2) As far as I can tell, the evidence here is anecdotal. Anecdotal evidence and isolated case studies are pretty worthless in medicine. There's anecdotal evidence that phrenology works I'm sure, and someone out there will tell you that he became impotent, suspiciously at the same time as his office installed fluorescent lights. It's not good enough to just say that. 
 
So here's this scary story about all the weird things that a taser can do to a guy. The vertebrae injuries and the stroke seem legit, although they also would probably not have occurred in individuals who were not already susceptible to those problems. It's somewhat unusual to crack healthy bone with muscle spasms, though certainly not impossible either. And a police chief who is probably middle-aged in a high stress job is at pretty high risk for stroke. 
 
And of course, the bulk of the article is devoted to Mr. Dial, who doesn't really have any proof that most of his problems were caused by the taser. I have a hypochondriac uncle, and he always starts an episode the same way. There's some pain, a headache, a backache, a leg cramp, whatever, and it gets blown out of proportion. Then he goes to some doctors, and the pain just never goes away. Eventually he comes up with some unusual explanation for the disease, and doctor-shops until someone finally agrees that he /might/ be right about what the problem is. Eventually he stops talking about the episode, but he never quite admits that there was nothing to support his having had his fourth, or fifth, or sixth one-in-a-million disease. 
 
Now I can't tell that Mr. Dial is a hypochondriac. There are actually dozens of reasons that he might have started having the symptoms of an anxiety disorder, completely unrelated to the actual physical event of being tased, but which might happen at the same time, whether by cause and effect or by chance. If someone who needs to be in denial, a physical problem is a great cover for a psychological one. And, for all I know, Mr. Dial really has had an unusual response from his adrenal glands, something that for some reason is really poorly documented in the past hundred years of electrocution literature.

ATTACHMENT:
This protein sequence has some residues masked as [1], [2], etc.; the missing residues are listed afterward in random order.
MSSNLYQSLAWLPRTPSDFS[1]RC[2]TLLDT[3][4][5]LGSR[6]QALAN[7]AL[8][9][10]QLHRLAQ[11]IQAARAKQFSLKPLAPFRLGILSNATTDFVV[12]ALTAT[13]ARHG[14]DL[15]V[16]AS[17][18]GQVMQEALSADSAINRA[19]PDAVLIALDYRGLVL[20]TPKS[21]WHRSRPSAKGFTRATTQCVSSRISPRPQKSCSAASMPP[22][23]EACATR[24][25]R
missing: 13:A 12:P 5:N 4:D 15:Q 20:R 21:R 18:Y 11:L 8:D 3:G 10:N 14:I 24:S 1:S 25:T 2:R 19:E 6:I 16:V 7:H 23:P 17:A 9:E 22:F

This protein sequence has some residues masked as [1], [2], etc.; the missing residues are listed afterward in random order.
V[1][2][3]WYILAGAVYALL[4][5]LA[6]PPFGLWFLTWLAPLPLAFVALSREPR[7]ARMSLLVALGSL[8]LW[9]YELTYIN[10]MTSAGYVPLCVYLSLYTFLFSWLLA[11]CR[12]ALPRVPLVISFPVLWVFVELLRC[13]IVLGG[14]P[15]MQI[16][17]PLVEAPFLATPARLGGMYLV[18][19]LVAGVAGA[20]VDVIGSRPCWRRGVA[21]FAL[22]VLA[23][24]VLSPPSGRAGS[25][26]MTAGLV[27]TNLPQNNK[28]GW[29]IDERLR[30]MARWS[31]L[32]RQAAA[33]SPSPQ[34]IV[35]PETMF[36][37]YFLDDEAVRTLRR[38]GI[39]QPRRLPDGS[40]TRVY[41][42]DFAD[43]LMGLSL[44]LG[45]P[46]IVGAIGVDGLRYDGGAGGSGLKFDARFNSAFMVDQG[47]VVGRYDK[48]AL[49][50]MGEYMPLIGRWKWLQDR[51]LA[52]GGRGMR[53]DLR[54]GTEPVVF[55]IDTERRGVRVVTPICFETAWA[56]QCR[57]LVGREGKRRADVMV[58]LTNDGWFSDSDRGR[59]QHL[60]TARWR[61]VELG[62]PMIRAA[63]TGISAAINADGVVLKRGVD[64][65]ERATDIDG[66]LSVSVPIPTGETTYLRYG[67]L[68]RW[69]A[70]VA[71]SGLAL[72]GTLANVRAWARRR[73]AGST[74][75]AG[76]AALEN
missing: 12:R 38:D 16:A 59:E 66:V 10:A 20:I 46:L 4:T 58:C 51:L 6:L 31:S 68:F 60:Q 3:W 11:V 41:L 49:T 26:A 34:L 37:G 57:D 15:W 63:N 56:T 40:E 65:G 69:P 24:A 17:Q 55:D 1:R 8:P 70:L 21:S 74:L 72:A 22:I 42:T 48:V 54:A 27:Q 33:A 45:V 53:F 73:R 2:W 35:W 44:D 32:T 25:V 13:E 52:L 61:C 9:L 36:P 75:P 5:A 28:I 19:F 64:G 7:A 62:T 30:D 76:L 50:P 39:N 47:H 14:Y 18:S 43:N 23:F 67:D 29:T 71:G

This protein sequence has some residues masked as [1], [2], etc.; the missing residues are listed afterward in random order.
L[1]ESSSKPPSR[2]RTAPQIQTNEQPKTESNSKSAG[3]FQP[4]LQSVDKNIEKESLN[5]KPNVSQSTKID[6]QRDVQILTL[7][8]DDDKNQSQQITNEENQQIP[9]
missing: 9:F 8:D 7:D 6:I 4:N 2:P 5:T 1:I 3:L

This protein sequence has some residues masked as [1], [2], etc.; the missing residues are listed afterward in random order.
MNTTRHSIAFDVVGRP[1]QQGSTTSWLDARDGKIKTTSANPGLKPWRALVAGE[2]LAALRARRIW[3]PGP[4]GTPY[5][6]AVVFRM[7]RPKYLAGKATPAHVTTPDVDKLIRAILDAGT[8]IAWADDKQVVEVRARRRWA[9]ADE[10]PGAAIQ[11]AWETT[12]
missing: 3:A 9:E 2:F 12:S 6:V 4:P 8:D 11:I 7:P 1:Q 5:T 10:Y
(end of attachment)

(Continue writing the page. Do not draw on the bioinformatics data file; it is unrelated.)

But that's sort of my point. I don't know, and you don't know either, unless you happen to be a medical professional in contact with Mr. Dial. There are hundreds of these bad medical anecdotes on the web today, and it would be nice if we could avoid spreading yet another one because someone is casting about for more reasons to hate tasers.

 

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that sucks

By: nate (Guest) on 12-09-2008 15:11

that sucks

By: nate (Guest ) on 12-09-2008 15:11

Live Rellik's comment about the area bridged by the contacts was exactly what I thought when I read this. I don't know that much about how tasers usually work, but I wouldn't think that the leads are meant to be placed so far apart, or across a vital structure such as the spinal cord. In my mind that demonstrates the incompetence of the Taser company person that did the demo. And that they can claim that its completely safe is ridiculous when even small amounts of electricity are known to be fatal if they pass through the heart or brain. 
 
And to JD, the person who said Officer Dial was a pussy, go stick your keys in a wall socket. Only then do you have any room to talk.

 

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JOCK

By: JD (Guest) on 12-09-2008 13:06

JOCK

By: JD (Guest ) on 12-09-2008 13:06

PUSSY!!!!!! Its a lot better than getting a bullet in the back I would think... Get a life and stop bitching about an on the job injury...For the most part Police officers have it to easy as it is...